The addition of Colorado to the new Pac-12 provides Oregon with a renewal of an occasional and long-dormant regular season series. The teams met twelve times between 1949 and 1987. Long-time victims of The Suffering might be surprised to learn the regular season series has been knotted at six wins each for a generation.
The last three UO-CU games, all post-1994, were post-season; these bowls are fairly well documented and, since they took place during the post-Suffering era, are not of historic interest (in the context of this blog, anyway).
But the six home-and-home series, all played in consecutive seasons, have held peculiar combinations of high drama, intensity, historic interest, tragedy, comedy and farce. With the Ducks on the cusp of renewing what has been a very competitive regular-season rivalry, we’ll take a DuckDowns look at those twelve previous contests, two at a time.
October 15, 1949 – Hayward Field –
Oregon 42, Colorado 14
Colorado wasn’t much of a football power in the post-WW2 era. The Buffs had gone through three coaches in five seasons, and new head coach Dallas “Dal” Ward – a Beaver alum (1927) – came into the 1949 game looking for Colorado’s first win ever against a team from the West Coast. He left Hayward in a daze, his team shredded by the defending conference champions for 333 yards rushing on 47 carries. George Bell broke free for a 60 yard score in the first minute, Bob Sanders went around end for a 49 yard TD, John McKay had two interceptions, and after the “Negro Speedster” Woodley Lewis returned a 3rd quarter kickoff 102 yards, the Webfoots were never threatened, leading 35-7 ninety seconds into the 2nd half.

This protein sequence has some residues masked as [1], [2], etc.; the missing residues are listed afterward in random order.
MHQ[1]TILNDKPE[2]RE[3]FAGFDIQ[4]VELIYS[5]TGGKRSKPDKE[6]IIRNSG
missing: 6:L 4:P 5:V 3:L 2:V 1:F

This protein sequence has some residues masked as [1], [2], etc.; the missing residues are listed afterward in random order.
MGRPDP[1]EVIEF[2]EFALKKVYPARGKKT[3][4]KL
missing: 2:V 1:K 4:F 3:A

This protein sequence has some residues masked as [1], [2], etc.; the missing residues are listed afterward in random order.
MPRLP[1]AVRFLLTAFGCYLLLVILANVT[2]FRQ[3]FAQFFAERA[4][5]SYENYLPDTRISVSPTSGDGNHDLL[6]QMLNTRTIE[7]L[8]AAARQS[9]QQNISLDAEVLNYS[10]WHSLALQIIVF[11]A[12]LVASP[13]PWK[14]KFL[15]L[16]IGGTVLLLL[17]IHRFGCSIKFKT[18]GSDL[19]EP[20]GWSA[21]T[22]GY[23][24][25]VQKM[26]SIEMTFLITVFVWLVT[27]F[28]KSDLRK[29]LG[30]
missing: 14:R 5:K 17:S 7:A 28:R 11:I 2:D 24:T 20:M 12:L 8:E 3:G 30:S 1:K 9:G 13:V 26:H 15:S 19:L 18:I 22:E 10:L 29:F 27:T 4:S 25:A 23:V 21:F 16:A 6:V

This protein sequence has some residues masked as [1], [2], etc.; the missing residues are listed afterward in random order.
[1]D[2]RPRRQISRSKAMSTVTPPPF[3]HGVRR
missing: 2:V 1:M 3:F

Still in the conference race at 4-1, Oregon suffered a 40-13 trouncing at the hands of USC a week later, then collapsed at Iowa, giving up 28 points in the 4th quarter in a three-point loss.
The Webfoots didn’t win another game in 1949, and that big win at Hayward Field over Colorado turned out to be the last significant victory for Jim Aiken as coach.
Fun Fact: A member of the UO Hall of Fame, Woodley Lewis was indeed African-American, and may have been the fastest Oregon player in history. A juco transfer from Los Angeles City College, Lewis was the Hoffman Award winner as team MVP in 1949. That year, Woodley set team records that still stand for kickoff return average over a season (43 ypr, nearly 10 yards longer than Jonathan Stewart in 2006), the longest kickoff return (the 102 yarder vs Colorado) and the longest punt return (92 yards vs OSC). His eight picks in ‘49 still ranks among the top five season efforts; he had three INTs against Idaho, and until someone picks off four in a game he’ll continue to be tied atop that list as well. He also lettered in track, and won the long jump at the Northern Division championships as a senior, going 26’3”.
Lewis went on to a ten-year NFL career with the Rams, Cardinals and Dallas, and his name is in the pro record books as well; he set a record in 1950 for interception return yardage as a rookie (and still ranks #3). He led the NFL in kickoff and punt returns and return yardage in 1953 and 1954, and was All-Pro both seasons. After his trade to Chicago, Lewis switched to offense full-time, gained over 1300 yards as a receiver in two seasons, and made All-Pro again in 1958.
Lewis’s contributions are sadly overlooked in most Duck histories. His limited career – just 18 games over two seasons – and lack of postseason honors may explain this. But his omission from the “Notable Oregon Standouts” section of the official Oregon football media guide is unconscionable. Consider that Tuffy Leemans, who never played in a varsity game for Oregon, gets a paragraph – because he’s in the NFL Hall of Fame. Lewis was as dominant at his positions as Jake Leicht was in 1945-47; Leicht gets a paragraph and photo, but Woodley is shut out, even after breaking Leicht’s interception and return records.*